A revised model for lipid-normalizing δ13C values from aquatic organisms, with implications for isotope mixing models
Mikko Kiljunen, Department of Biological and Environmental Science, University of Jyväskylä, PO Box 35, FIN-40014, Finland (fax + 358 14 2602321; e-mail email@example.com).
- 1Stable isotope analyses coupled with mixing models are being used increasingly to evaluate ecological management issues and questions. Such applications of stable isotope analyses often require simultaneous carbon and nitrogen analyses from the same sample. Correction of the carbon isotope values to take account of the varying content of 13C-depleted lipids is then frequently achieved by a lipid-normalization procedure using a model describing the relationship between change in δ13C following lipid removal and the original C:N ratio of a sample.
- 2We evaluated the applicability of two widely used normalization models using empirical data for muscle tissue from a wide range of fish and for aquatic invertebrates. Neither normalization model proved satisfactory, and we present some modifications that greatly improve the fit of one of the models to the fish muscle data. For invertebrates we found no clear relationship between change in δ13C following lipid removal and the original C:N ratio.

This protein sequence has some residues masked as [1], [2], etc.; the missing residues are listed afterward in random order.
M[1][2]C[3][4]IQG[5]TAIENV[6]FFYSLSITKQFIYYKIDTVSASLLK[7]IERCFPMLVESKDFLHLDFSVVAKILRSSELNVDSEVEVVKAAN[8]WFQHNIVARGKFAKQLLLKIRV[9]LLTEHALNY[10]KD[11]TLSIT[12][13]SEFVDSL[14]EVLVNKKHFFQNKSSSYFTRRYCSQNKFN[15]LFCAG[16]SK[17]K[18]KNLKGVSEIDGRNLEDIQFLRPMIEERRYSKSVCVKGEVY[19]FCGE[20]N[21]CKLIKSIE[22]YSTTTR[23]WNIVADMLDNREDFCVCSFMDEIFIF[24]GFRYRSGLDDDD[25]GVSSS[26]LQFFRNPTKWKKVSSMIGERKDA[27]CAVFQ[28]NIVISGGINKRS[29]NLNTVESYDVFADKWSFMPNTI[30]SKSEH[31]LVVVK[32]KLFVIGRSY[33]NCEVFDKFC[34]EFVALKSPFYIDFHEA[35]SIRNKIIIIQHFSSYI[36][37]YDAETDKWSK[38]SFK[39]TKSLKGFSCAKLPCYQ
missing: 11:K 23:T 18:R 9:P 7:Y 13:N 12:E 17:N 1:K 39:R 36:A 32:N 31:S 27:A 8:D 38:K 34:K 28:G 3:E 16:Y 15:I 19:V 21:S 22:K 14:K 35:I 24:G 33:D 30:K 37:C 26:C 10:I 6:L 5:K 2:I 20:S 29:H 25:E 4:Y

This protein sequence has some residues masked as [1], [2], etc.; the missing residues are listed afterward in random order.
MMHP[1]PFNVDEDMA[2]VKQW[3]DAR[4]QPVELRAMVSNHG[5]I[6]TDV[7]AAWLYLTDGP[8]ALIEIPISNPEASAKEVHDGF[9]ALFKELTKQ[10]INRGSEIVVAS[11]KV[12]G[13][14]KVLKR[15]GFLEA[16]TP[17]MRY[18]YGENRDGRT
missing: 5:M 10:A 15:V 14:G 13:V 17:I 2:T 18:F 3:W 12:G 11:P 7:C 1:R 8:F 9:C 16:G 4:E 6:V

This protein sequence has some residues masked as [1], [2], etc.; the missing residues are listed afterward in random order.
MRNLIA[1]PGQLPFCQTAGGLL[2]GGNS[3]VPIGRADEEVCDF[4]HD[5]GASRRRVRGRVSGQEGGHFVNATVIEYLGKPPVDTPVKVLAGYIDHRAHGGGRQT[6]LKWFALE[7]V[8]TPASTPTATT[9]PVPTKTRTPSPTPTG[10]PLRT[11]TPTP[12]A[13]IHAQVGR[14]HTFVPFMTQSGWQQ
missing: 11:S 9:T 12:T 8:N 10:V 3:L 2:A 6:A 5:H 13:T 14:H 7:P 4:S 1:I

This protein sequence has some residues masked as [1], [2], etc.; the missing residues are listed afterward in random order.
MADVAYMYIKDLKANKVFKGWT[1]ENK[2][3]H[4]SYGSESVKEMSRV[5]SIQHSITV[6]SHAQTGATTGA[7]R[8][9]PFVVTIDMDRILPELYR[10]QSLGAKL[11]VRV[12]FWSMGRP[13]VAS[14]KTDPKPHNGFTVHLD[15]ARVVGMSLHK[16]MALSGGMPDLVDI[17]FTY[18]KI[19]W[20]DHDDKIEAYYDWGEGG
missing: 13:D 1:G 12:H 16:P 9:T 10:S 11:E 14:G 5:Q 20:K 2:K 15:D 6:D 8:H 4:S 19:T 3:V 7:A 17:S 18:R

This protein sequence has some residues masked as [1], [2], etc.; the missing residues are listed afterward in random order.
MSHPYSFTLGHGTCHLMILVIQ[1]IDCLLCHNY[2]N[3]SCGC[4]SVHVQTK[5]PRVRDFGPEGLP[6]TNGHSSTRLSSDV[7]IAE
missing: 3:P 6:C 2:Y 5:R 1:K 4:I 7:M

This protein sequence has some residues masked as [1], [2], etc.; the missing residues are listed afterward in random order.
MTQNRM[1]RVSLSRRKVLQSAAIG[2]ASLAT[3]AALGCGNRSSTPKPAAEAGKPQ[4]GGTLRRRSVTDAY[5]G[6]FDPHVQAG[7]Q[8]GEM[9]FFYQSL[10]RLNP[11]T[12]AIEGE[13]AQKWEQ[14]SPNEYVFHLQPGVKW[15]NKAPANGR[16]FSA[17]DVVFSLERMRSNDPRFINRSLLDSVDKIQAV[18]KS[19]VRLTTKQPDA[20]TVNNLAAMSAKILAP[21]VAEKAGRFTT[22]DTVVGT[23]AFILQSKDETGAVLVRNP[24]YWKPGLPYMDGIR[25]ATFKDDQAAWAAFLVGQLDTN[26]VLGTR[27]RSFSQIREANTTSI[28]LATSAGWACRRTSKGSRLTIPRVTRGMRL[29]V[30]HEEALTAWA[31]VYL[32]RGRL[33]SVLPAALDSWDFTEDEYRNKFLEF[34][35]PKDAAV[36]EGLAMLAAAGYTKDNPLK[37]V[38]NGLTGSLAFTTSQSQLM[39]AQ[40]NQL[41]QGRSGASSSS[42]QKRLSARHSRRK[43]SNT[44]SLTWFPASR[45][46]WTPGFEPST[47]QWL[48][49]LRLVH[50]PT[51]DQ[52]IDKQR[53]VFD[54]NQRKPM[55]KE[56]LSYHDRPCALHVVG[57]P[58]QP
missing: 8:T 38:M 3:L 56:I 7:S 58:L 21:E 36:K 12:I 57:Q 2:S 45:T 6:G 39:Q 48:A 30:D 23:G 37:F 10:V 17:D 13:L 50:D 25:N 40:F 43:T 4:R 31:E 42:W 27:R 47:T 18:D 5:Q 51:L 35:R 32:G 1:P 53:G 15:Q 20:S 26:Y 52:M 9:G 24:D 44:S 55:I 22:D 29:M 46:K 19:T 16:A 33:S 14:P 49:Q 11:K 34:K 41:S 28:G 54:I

- 3We also examined the effect of lipid-normalization on the output of a mixing model designed to calculate the proportional contribution of prey items to the diet of a consumer. Mixing model output was greatly influenced by whether prey or consumer values alone or together were lipid-normalized and we urge caution in the interpretation of results from these models pending further experimental evidence.
- 4Synthesis and applications. We describe a revised lipid-normalization model that should be applicable to a wide range of marine and freshwater fish species in studies applying stable isotope analyses to ecological management issues. However, we strongly advise against applying these kinds of lipid-normalization models to aquatic invertebrate data. The interpretation of outputs from mixing models is greatly influenced by whether the carbon isotope data have been lipid-normalized or not.